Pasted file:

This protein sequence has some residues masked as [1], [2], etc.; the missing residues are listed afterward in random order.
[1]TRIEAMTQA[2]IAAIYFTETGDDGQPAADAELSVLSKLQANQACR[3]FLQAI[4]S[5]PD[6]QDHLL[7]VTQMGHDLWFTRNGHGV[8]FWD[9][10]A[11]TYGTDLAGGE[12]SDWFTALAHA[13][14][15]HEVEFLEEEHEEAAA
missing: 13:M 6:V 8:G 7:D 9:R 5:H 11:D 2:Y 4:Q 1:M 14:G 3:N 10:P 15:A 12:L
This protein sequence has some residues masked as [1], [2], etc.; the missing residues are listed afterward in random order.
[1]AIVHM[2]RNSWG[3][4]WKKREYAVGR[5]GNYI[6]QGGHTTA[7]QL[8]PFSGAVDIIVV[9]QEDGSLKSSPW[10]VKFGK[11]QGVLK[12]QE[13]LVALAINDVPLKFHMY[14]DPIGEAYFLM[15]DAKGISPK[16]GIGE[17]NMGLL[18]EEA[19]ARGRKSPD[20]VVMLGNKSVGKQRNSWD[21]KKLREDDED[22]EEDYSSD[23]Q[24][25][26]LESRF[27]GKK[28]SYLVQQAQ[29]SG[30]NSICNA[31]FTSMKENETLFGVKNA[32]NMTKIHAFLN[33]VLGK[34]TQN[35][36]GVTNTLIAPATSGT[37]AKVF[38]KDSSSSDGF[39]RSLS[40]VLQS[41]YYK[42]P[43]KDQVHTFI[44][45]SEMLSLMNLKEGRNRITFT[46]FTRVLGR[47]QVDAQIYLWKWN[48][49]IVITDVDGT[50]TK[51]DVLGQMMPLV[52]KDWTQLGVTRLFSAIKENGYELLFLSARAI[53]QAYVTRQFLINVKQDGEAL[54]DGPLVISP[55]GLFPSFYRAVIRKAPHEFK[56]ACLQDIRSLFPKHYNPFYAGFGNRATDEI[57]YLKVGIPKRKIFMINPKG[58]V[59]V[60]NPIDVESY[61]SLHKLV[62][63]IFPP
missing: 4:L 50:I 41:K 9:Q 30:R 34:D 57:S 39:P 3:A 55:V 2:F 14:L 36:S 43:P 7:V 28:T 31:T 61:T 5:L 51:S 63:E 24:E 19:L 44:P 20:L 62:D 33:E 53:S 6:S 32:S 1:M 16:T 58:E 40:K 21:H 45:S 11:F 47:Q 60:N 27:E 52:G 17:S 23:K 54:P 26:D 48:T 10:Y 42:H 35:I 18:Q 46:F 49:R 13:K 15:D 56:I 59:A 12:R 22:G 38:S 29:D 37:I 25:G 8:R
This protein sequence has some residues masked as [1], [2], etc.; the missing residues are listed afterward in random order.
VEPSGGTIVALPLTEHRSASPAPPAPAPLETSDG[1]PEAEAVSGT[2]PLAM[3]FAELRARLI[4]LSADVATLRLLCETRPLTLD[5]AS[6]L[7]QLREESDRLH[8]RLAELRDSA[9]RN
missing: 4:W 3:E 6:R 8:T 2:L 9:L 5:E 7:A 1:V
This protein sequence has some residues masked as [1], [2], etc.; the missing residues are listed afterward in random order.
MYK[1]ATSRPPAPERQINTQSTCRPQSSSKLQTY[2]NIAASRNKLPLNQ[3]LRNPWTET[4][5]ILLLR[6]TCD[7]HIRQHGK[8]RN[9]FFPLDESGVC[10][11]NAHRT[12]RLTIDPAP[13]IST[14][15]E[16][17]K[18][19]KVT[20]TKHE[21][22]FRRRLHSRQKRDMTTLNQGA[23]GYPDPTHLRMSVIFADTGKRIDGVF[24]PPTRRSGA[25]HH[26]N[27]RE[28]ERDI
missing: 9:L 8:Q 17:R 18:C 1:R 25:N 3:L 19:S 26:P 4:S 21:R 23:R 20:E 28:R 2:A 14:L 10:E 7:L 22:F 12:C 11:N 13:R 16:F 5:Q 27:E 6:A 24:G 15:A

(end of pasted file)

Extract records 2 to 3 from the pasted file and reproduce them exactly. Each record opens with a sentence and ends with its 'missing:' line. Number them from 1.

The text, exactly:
This protein sequence has some residues masked as [1], [2], etc.; the missing residues are listed afterward in random order.
[1]AIVHM[2]RNSWG[3][4]WKKREYAVGR[5]GNYI[6]QGGHTTA[7]QL[8]PFSGAVDIIVV[9]QEDGSLKSSPW[10]VKFGK[11]QGVLK[12]QE[13]LVALAINDVPLKFHMY[14]DPIGEAYFLM[15]DAKGISPK[16]GIGE[17]NMGLL[18]EEA[19]ARGRKSPD[20]VVMLGNKSVGKQRNSWD[21]KKLREDDED[22]EEDYSSD[23]Q[24][25][26]LESRF[27]GKK[28]SYLVQQAQ[29]SG[30]NSICNA[31]FTSMKENETLFGVKNA[32]NMTKIHAFLN[33]VLGK[34]TQN[35][36]GVTNTLIAPATSGT[37]AKVF[38]KDSSSSDGF[39]RSLS[40]VLQS[41]YYK[42]P[43]KDQVHTFI[44][45]SEMLSLMNLKEGRNRITFT[46]FTRVLGR[47]QVDAQIYLWKWN[48][49]IVITDVDGT[50]TK[51]DVLGQMMPLV[52]KDWTQLGVTRLFSAIKENGYELLFLSARAI[53]QAYVTRQFLINVKQDGEAL[54]DGPLVISP[55]GLFPSFYRAVIRKAPHEFK[56]ACLQDIRSLFPKHYNPFYAGFGNRATDEI[57]YLKVGIPKRKIFMINPKG[58]V[59]V[60]NPIDVESY[61]SLHKLV[62][63]IFPP
missing: 4:L 50:I 41:K 9:Q 30:R 34:D 57:S 39:P 3:A 55:V 2:F 14:L 36:S 43:P 7:V 28:T 31:T 61:T 5:L 51:S 63:E 24:E 19:L 44:P 20:L 62:D 33:E 53:S 6:S 32:S 1:M 16:T 58:E 40:K 21:H 45:S 11:F 47:Q 60:N 27:E 52:G 17:S 23:K 54:P 26:D 48:T 10:Y 42:H 35:I 18:Q 46:F 49:R 13:K 15:D 56:I 59:A 12:R 22:G 38:S 29:D 37:I 25:G 8:R
This protein sequence has some residues masked as [1], [2], etc.; the missing residues are listed afterward in random order.
VEPSGGTIVALPLTEHRSASPAPPAPAPLETSDG[1]PEAEAVSGT[2]PLAM[3]FAELRARLI[4]LSADVATLRLLCETRPLTLD[5]AS[6]L[7]QLREESDRLH[8]RLAELRDSA[9]RN
missing: 4:W 3:E 6:R 8:T 2:L 9:L 5:E 7:A 1:V